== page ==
For ease of understanding, you can imagine an automated market maker as a robot that is always ready to automatically price between two assets for you. Some use simple formula to calculate like . While , Balancer and other platforms use more complex formulas.

With , you can trade trustless and can also act as an exchange by providing liquidity to a liquidity pool. This basically allows anyone to become a market maker on the exchange and earn a fee for providing liquidity.

AMM has really created their niche in the space with its simplicity and ease of use. The decentralization of the market in this way is inherently based on the nature and vision of .


Decentralized Finance (DeFi) witnessed an explosion of  and smart contract platforms (Smart contract) other like  . Yield mining has become a popular way to distribute tokens,  tokenized in development on and fast loan volume is growing rapidly.

Meanwhile, automated market-making protocols like  regularly witnessing high trading volumes, high liquidity and increasing number of users. So, how do these exchanges work? Why setting the market on platforms with “food” like Pancakeswap so quick and easy? Can AMMs Really Compete with Traditional Exchanges? Let's find out together.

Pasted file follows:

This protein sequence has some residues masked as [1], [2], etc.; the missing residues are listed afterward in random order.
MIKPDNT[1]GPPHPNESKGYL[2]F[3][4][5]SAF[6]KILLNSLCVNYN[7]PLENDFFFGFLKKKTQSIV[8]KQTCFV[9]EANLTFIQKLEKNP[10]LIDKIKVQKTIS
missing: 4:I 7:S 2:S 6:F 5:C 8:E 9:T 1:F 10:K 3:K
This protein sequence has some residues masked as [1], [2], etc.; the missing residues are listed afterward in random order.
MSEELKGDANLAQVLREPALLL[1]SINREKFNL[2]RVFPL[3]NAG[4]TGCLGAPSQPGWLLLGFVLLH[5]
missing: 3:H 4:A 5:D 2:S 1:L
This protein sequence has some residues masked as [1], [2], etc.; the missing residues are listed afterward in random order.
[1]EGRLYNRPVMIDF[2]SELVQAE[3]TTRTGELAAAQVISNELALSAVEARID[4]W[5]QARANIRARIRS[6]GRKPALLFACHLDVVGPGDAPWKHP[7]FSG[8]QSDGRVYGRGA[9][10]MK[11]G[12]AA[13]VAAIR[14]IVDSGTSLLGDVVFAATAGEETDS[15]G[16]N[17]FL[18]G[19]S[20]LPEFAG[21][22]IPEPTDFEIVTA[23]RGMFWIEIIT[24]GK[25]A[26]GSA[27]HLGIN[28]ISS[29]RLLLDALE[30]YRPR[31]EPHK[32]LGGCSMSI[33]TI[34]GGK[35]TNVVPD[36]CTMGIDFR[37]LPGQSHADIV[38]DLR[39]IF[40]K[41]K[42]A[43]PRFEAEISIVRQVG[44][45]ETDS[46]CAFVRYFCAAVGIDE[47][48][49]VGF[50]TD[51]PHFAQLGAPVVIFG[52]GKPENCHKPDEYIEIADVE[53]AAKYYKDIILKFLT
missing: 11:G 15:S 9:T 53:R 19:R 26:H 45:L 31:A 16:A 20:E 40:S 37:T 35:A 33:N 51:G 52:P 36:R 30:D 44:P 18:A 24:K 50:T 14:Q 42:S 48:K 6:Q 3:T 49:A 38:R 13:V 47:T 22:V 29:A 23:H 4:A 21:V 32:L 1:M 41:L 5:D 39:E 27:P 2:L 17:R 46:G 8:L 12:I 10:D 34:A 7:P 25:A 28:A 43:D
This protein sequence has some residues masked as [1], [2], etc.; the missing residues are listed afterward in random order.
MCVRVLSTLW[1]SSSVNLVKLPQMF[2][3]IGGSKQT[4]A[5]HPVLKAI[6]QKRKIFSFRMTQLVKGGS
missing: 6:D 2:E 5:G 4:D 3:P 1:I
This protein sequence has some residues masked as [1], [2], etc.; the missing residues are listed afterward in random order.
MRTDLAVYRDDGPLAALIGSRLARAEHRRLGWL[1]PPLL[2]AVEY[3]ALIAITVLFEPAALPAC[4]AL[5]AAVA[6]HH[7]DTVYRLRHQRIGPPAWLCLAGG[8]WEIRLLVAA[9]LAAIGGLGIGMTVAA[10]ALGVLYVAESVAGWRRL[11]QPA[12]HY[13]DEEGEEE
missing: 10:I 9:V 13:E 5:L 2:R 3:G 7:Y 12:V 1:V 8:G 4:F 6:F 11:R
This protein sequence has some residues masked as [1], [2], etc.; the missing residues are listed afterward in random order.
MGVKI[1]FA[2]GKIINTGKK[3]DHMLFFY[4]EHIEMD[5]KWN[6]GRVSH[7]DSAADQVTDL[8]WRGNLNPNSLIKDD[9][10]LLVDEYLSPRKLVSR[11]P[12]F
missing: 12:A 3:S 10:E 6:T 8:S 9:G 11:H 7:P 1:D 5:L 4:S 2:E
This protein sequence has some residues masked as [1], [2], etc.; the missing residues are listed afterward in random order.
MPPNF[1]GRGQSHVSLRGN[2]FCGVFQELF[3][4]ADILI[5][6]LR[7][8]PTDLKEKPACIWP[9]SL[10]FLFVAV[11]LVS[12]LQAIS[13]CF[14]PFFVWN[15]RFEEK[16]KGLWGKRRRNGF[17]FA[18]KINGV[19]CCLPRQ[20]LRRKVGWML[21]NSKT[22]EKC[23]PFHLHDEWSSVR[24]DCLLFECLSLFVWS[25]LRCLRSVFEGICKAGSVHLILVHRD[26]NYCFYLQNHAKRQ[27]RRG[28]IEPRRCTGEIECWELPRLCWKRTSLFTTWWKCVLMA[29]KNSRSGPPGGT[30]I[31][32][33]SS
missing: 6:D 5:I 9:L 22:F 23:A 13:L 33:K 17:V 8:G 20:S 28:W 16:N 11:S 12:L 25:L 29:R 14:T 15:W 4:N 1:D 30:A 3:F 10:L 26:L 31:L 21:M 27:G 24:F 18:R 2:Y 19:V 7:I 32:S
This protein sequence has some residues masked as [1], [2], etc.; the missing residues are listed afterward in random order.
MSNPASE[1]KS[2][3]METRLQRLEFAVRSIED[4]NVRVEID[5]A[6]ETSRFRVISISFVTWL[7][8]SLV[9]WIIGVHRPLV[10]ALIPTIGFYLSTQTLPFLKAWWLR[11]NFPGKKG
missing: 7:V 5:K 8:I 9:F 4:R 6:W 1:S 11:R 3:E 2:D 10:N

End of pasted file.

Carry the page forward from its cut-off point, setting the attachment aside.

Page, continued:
What is an Automated Market Maker (AMM)?

Automated Market Maker (AMM) is a type of decentralized exchange protocol () is based on a mathematical formula for valuing assets. Instead of using an order book like a traditional exchange, assets are priced according to a pricing algorithm. This formula may vary from protocol to protocol.

For example, Uniswap uses the formula x * y = k. Inside, x is the number of tokens in the liquidity pool and y is the amount of the other token. In this formula, k is a fixed constant. This means that the pool's total liquidity must always remain the same.